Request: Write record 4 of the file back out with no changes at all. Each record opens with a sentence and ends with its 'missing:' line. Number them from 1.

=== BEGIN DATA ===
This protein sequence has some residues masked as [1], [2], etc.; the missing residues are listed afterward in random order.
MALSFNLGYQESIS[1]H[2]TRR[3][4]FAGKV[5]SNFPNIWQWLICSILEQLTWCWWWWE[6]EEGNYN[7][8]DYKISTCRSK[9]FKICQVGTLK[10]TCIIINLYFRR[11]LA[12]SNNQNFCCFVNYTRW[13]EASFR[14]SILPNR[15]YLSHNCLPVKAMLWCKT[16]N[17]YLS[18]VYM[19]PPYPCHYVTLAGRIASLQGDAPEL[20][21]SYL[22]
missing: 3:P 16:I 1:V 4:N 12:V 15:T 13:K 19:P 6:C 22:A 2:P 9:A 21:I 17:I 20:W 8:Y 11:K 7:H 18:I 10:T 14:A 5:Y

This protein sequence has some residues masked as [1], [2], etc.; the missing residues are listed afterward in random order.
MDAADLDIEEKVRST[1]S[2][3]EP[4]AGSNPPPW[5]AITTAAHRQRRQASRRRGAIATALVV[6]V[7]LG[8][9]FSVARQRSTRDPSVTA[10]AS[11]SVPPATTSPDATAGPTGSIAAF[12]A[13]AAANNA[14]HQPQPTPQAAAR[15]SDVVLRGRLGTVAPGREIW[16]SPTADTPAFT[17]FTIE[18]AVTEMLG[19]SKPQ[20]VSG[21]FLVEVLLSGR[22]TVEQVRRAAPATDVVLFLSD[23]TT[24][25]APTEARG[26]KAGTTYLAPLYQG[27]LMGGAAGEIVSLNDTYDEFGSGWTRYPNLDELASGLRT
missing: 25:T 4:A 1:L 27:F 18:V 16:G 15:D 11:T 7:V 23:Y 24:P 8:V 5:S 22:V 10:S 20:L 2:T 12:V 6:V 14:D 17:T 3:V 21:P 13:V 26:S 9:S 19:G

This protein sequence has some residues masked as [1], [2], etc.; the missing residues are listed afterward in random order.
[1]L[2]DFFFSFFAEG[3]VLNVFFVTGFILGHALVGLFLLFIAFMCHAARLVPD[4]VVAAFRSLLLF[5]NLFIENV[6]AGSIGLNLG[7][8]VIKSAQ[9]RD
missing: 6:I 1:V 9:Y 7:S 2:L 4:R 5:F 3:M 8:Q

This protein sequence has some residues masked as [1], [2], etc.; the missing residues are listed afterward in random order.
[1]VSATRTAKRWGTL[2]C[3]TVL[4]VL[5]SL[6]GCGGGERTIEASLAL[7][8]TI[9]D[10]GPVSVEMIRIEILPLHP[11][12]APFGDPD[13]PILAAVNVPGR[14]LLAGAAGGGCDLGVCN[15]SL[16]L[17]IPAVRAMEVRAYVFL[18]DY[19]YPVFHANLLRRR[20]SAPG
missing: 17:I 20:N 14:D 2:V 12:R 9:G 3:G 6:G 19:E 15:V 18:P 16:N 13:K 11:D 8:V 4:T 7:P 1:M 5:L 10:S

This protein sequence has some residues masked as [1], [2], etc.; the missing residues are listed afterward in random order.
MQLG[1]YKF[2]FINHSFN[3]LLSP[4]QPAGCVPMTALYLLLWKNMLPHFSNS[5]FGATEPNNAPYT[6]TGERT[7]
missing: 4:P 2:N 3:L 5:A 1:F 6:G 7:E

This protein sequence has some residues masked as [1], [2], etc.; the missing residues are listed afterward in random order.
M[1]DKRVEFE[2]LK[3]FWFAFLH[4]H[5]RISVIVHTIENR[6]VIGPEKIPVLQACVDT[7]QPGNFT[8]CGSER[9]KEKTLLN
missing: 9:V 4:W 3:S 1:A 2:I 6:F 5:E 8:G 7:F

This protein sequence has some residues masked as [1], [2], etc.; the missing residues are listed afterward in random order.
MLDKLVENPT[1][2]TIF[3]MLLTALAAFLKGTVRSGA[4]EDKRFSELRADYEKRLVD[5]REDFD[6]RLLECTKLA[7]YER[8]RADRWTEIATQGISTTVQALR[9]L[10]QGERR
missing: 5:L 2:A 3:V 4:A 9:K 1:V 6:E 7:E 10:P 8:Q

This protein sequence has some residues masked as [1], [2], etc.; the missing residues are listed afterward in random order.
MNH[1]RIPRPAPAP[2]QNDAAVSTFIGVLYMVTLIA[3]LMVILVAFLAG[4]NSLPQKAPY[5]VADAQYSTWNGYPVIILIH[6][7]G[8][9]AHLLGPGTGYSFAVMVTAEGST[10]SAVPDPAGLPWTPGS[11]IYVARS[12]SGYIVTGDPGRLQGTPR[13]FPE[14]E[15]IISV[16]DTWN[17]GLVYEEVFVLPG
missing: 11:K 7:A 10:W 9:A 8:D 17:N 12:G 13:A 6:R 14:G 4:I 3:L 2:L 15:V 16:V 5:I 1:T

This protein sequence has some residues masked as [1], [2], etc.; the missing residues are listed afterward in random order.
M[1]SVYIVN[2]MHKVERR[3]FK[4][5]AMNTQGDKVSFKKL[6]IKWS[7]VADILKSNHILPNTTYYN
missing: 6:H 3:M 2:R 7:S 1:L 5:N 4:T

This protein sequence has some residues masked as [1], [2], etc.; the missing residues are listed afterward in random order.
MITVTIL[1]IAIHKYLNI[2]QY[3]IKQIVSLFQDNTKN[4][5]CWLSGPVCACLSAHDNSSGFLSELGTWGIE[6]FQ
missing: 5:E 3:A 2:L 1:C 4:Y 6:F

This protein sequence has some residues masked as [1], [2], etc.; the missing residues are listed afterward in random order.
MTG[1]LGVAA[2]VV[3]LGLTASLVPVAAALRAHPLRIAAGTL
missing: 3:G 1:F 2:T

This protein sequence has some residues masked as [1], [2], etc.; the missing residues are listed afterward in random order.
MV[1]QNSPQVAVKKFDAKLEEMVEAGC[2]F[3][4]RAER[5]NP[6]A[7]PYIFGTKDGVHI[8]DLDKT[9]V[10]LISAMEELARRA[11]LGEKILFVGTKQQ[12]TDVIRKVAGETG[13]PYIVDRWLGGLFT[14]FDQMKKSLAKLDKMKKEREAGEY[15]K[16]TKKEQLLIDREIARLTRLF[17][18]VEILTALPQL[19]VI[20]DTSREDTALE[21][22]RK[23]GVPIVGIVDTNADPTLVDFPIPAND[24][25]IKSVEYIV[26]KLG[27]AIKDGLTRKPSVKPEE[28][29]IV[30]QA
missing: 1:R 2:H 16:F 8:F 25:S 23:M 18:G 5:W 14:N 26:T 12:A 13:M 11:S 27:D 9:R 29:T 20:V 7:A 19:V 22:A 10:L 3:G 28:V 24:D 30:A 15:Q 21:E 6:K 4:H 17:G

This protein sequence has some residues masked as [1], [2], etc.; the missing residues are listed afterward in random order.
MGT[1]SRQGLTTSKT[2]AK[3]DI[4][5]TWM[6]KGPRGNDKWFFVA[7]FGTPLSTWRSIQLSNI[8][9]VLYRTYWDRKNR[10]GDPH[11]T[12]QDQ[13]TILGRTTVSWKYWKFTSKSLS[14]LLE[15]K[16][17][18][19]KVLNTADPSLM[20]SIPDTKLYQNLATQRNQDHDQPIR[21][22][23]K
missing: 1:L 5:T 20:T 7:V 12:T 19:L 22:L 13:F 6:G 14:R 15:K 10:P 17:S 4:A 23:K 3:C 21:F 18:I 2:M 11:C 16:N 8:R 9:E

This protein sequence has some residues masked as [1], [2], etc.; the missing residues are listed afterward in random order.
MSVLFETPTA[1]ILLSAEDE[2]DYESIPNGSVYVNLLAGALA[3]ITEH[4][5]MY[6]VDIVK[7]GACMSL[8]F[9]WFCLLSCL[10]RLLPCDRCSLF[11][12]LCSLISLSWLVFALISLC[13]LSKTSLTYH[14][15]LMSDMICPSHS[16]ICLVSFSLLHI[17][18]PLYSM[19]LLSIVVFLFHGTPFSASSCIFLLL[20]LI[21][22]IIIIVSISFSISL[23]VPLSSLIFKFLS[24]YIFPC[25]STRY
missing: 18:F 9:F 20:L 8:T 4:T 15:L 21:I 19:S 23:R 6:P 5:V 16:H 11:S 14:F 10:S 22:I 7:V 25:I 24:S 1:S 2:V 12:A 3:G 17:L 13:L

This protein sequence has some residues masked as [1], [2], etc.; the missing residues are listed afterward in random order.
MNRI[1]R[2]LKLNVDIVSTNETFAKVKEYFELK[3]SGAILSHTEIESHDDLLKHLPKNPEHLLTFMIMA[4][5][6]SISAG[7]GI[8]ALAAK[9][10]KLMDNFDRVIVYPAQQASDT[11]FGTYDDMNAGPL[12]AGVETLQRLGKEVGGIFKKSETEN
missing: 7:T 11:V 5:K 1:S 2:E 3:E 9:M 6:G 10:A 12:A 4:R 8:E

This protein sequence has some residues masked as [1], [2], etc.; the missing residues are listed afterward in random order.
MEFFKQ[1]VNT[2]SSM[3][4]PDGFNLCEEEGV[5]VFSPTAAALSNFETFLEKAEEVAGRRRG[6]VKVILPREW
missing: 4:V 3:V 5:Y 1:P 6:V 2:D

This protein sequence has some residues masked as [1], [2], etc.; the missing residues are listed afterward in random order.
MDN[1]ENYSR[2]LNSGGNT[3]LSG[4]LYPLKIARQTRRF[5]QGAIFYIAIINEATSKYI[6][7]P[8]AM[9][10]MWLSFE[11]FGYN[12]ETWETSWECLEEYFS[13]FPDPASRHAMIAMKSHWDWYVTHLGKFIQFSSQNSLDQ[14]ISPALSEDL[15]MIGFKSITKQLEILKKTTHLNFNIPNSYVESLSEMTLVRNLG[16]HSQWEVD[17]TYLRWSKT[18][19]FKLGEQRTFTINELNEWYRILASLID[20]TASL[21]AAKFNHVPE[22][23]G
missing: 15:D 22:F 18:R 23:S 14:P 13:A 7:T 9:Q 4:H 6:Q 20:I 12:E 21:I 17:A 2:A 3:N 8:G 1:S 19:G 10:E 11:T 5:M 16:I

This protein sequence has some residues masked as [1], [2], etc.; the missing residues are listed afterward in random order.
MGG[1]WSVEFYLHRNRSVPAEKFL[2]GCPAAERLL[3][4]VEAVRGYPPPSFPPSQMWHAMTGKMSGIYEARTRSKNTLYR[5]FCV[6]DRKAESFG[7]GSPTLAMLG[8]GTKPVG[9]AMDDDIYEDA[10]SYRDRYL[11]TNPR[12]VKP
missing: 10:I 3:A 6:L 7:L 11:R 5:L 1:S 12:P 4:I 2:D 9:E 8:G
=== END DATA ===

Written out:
This protein sequence has some residues masked as [1], [2], etc.; the missing residues are listed afterward in random order.
[1]VSATRTAKRWGTL[2]C[3]TVL[4]VL[5]SL[6]GCGGGERTIEASLAL[7][8]TI[9]D[10]GPVSVEMIRIEILPLHP[11][12]APFGDPD[13]PILAAVNVPGR[14]LLAGAAGGGCDLGVCN[15]SL[16]L[17]IPAVRAMEVRAYVFL[18]DY[19]YPVFHANLLRRR[20]SAPG
missing: 17:I 20:N 14:D 2:V 12:R 9:G 3:G 6:G 19:E 15:V 18:P 16:N 13:K 11:D 8:V 4:T 7:P 1:M 5:L 10:S